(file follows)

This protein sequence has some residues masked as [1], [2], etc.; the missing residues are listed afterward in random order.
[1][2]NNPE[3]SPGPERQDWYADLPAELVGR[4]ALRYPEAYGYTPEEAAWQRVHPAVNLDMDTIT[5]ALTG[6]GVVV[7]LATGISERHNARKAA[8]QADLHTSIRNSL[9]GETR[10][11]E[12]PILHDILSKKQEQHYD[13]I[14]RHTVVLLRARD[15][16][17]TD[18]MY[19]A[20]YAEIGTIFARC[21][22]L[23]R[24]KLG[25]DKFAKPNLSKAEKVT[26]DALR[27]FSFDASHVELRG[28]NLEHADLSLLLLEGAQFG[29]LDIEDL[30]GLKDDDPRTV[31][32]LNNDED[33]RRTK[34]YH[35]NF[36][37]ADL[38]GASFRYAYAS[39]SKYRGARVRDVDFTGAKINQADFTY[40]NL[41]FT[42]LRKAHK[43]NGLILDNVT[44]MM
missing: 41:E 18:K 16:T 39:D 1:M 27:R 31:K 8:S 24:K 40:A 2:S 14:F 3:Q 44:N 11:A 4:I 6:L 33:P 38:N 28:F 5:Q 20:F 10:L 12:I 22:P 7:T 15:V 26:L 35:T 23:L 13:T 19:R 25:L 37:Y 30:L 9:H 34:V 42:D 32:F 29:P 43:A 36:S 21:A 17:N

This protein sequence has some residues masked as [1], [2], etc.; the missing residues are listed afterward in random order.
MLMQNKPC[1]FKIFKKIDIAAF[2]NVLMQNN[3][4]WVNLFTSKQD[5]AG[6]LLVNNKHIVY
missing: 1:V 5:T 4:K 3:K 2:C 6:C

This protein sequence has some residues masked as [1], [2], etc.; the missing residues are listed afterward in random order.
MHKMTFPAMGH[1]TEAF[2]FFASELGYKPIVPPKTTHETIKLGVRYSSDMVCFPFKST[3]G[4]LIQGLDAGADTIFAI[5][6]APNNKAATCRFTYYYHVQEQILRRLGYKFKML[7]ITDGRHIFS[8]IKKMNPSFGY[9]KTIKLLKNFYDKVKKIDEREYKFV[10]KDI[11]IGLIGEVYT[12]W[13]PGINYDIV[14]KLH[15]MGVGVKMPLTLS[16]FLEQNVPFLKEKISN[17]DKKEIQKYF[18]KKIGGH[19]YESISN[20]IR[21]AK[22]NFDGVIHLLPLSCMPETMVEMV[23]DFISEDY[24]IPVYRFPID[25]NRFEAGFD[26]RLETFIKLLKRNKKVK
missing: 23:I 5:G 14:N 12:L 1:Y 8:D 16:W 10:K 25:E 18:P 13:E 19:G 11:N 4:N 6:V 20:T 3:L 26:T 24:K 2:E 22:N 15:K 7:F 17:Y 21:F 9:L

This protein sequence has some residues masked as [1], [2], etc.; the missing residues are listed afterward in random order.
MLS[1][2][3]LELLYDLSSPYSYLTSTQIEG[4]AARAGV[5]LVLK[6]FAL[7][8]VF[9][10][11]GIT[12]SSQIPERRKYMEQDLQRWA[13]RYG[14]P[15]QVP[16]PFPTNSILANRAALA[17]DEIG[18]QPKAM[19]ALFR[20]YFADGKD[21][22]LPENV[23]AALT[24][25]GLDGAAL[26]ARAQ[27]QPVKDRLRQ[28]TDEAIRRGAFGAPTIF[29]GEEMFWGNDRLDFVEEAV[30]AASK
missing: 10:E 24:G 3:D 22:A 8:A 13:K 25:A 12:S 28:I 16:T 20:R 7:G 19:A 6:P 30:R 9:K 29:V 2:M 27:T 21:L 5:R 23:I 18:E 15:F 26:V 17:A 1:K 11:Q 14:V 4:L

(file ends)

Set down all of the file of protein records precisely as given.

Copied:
This protein sequence has some residues masked as [1], [2], etc.; the missing residues are listed afterward in random order.
[1][2]NNPE[3]SPGPERQDWYADLPAELVGR[4]ALRYPEAYGYTPEEAAWQRVHPAVNLDMDTIT[5]ALTG[6]GVVV[7]LATGISERHNARKAA[8]QADLHTSIRNSL[9]GETR[10][11]E[12]PILHDILSKKQEQHYD[13]I[14]RHTVVLLRARD[15][16][17]TD[18]MY[19]A[20]YAEIGTIFARC[21][22]L[23]R[24]KLG[25]DKFAKPNLSKAEKVT[26]DALR[27]FSFDASHVELRG[28]NLEHADLSLLLLEGAQFG[29]LDIEDL[30]GLKDDDPRTV[31][32]LNNDED[33]RRTK[34]YH[35]NF[36][37]ADL[38]GASFRYAYAS[39]SKYRGARVRDVDFTGAKINQADFTY[40]NL[41]FT[42]LRKAHK[43]NGLILDNVT[44]MM
missing: 41:E 18:K 16:T 39:D 1:M 27:R 31:K 8:S 24:K 40:A 2:S 14:F 3:Q 44:N 11:A 4:I 6:L 33:P 38:N 28:F 5:Q 20:F 10:L 12:I 22:P 7:T 15:V 26:L 35:T 23:L 13:T 19:R 25:L 37:Y 30:L 9:H 34:V 42:D 32:F 29:P 43:A 36:S 21:A 17:N

This protein sequence has some residues masked as [1], [2], etc.; the missing residues are listed afterward in random order.
MLMQNKPC[1]FKIFKKIDIAAF[2]NVLMQNN[3][4]WVNLFTSKQD[5]AG[6]LLVNNKHIVY
missing: 1:V 5:T 4:K 3:K 2:C 6:C

This protein sequence has some residues masked as [1], [2], etc.; the missing residues are listed afterward in random order.
MHKMTFPAMGH[1]TEAF[2]FFASELGYKPIVPPKTTHETIKLGVRYSSDMVCFPFKST[3]G[4]LIQGLDAGADTIFAI[5][6]APNNKAATCRFTYYYHVQEQILRRLGYKFKML[7]ITDGRHIFS[8]IKKMNPSFGY[9]KTIKLLKNFYDKVKKIDEREYKFV[10]KDI[11]IGLIGEVYT[12]W[13]PGINYDIV[14]KLH[15]MGVGVKMPLTLS[16]FLEQNVPFLKEKISN[17]DKKEIQKYF[18]KKIGGH[19]YESISN[20]IR[21]AK[22]NFDGVIHLLPLSCMPETMVEMV[23]DFISEDY[24]IPVYRFPID[25]NRFEAGFD[26]RLETFIKLLKRNKKVK
missing: 23:I 5:G 14:N 12:L 1:Y 8:D 16:W 10:K 25:E 18:P 13:E 19:G 11:N 4:N 6:V 20:T 3:L 26:T 24:K 2:E 22:N 15:K 7:F 17:Y 21:F 9:L

This protein sequence has some residues masked as [1], [2], etc.; the missing residues are listed afterward in random order.
MLS[1][2][3]LELLYDLSSPYSYLTSTQIEG[4]AARAGV[5]LVLK[6]FAL[7][8]VF[9][10][11]GIT[12]SSQIPERRKYMEQDLQRWA[13]RYG[14]P[15]QVP[16]PFPTNSILANRAALA[17]DEIG[18]QPKAM[19]ALFR[20]YFADGKD[21][22]LPENV[23]AALT[24][25]GLDGAAL[26]ARAQ[27]QPVKDRLRQ[28]TDEAIRRGAFGAPTIF[29]GEEMFWGNDRLDFVEEAV[30]AASK
missing: 10:E 24:G 3:D 22:A 8:A 13:K 25:A 12:S 28:I 16:T 20:R 7:G 19:A 6:P 30:R 9:K 29:V 2:M 27:T 21:L 5:R 23:I 18:E 15:F 26:V 17:A 1:K 11:Q 14:V 4:L